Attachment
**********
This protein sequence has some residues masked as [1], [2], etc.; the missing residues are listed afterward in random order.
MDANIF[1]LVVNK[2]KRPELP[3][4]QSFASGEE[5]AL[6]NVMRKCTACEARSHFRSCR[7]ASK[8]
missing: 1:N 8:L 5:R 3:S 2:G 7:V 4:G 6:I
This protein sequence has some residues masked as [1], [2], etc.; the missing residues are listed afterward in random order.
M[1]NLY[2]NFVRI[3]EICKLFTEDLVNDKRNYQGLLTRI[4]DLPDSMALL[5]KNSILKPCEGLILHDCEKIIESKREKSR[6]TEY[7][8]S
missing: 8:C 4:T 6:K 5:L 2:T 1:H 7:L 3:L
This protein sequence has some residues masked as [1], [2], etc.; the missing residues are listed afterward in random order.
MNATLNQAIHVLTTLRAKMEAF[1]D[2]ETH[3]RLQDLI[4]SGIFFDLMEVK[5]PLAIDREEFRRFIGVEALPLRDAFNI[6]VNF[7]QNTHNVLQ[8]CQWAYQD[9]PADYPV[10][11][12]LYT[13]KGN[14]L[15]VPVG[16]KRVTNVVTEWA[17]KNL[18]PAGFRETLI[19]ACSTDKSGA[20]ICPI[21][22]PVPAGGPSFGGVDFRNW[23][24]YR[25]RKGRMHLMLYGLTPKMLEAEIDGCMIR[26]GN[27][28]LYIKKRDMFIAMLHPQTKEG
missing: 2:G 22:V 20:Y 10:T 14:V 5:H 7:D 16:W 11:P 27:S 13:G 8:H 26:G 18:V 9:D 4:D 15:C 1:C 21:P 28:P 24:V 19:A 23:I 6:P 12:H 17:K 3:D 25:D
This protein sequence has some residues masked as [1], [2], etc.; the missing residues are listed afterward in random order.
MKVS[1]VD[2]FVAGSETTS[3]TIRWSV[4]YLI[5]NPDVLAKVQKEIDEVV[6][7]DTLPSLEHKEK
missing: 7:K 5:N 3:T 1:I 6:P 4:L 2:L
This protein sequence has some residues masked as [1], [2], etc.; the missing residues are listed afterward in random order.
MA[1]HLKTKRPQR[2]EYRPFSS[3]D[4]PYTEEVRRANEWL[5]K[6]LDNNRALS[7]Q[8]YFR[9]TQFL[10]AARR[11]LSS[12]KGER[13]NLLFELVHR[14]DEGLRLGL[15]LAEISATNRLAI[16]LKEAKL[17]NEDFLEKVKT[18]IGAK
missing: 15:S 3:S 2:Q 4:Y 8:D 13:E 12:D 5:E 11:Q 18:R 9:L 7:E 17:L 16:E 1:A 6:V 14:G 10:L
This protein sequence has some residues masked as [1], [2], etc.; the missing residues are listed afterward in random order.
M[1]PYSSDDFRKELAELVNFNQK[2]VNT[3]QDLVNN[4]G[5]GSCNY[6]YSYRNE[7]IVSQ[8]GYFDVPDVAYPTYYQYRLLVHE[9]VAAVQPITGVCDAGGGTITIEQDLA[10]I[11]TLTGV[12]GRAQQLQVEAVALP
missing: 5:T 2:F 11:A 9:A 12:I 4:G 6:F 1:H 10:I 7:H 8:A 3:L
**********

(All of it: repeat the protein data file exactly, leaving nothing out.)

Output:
This protein sequence has some residues masked as [1], [2], etc.; the missing residues are listed afterward in random order.
MDANIF[1]LVVNK[2]KRPELP[3][4]QSFASGEE[5]AL[6]NVMRKCTACEARSHFRSCR[7]ASK[8]
missing: 1:N 8:L 5:R 3:S 2:G 7:V 4:G 6:I
This protein sequence has some residues masked as [1], [2], etc.; the missing residues are listed afterward in random order.
M[1]NLY[2]NFVRI[3]EICKLFTEDLVNDKRNYQGLLTRI[4]DLPDSMALL[5]KNSILKPCEGLILHDCEKIIESKREKSR[6]TEY[7][8]S
missing: 8:C 4:T 6:K 5:L 2:T 1:H 7:L 3:L
This protein sequence has some residues masked as [1], [2], etc.; the missing residues are listed afterward in random order.
MNATLNQAIHVLTTLRAKMEAF[1]D[2]ETH[3]RLQDLI[4]SGIFFDLMEVK[5]PLAIDREEFRRFIGVEALPLRDAFNI[6]VNF[7]QNTHNVLQ[8]CQWAYQD[9]PADYPV[10][11][12]LYT[13]KGN[14]L[15]VPVG[16]KRVTNVVTEWA[17]KNL[18]PAGFRETLI[19]ACSTDKSGA[20]ICPI[21][22]PVPAGGPSFGGVDFRNW[23][24]YR[25]RKGRMHLMLYGLTPKMLEAEIDGCMIR[26]GN[27][28]LYIKKRDMFIAMLHPQTKEG
missing: 2:G 22:V 20:Y 10:T 14:V 5:H 7:D 16:W 11:P 27:S 13:G 8:H 26:G 18:V 9:D 4:D 15:C 1:C 21:P 28:P 24:V 19:A 23:I 6:P 12:H 17:K 3:D 25:D
This protein sequence has some residues masked as [1], [2], etc.; the missing residues are listed afterward in random order.
MKVS[1]VD[2]FVAGSETTS[3]TIRWSV[4]YLI[5]NPDVLAKVQKEIDEVV[6][7]DTLPSLEHKEK
missing: 7:K 5:N 3:T 1:I 6:P 4:L 2:L
This protein sequence has some residues masked as [1], [2], etc.; the missing residues are listed afterward in random order.
MA[1]HLKTKRPQR[2]EYRPFSS[3]D[4]PYTEEVRRANEWL[5]K[6]LDNNRALS[7]Q[8]YFR[9]TQFL[10]AARR[11]LSS[12]KGER[13]NLLFELVHR[14]DEGLRLGL[15]LAEISATNRLAI[16]LKEAKL[17]NEDFLEKVKT[18]IGAK
missing: 15:S 3:S 2:Q 4:Y 8:D 13:E 12:D 5:E 11:Q 18:R 9:L 7:E 17:L 16:E 1:A 6:V 14:G 10:L
This protein sequence has some residues masked as [1], [2], etc.; the missing residues are listed afterward in random order.
M[1]PYSSDDFRKELAELVNFNQK[2]VNT[3]QDLVNN[4]G[5]GSCNY[6]YSYRNE[7]IVSQ[8]GYFDVPDVAYPTYYQYRLLVHE[9]VAAVQPITGVCDAGGGTITIEQDLA[10]I[11]TLTGV[12]GRAQQLQVEAVALP
missing: 5:T 2:F 11:A 9:A 12:I 4:G 6:F 1:H 10:I 7:H 8:A 3:L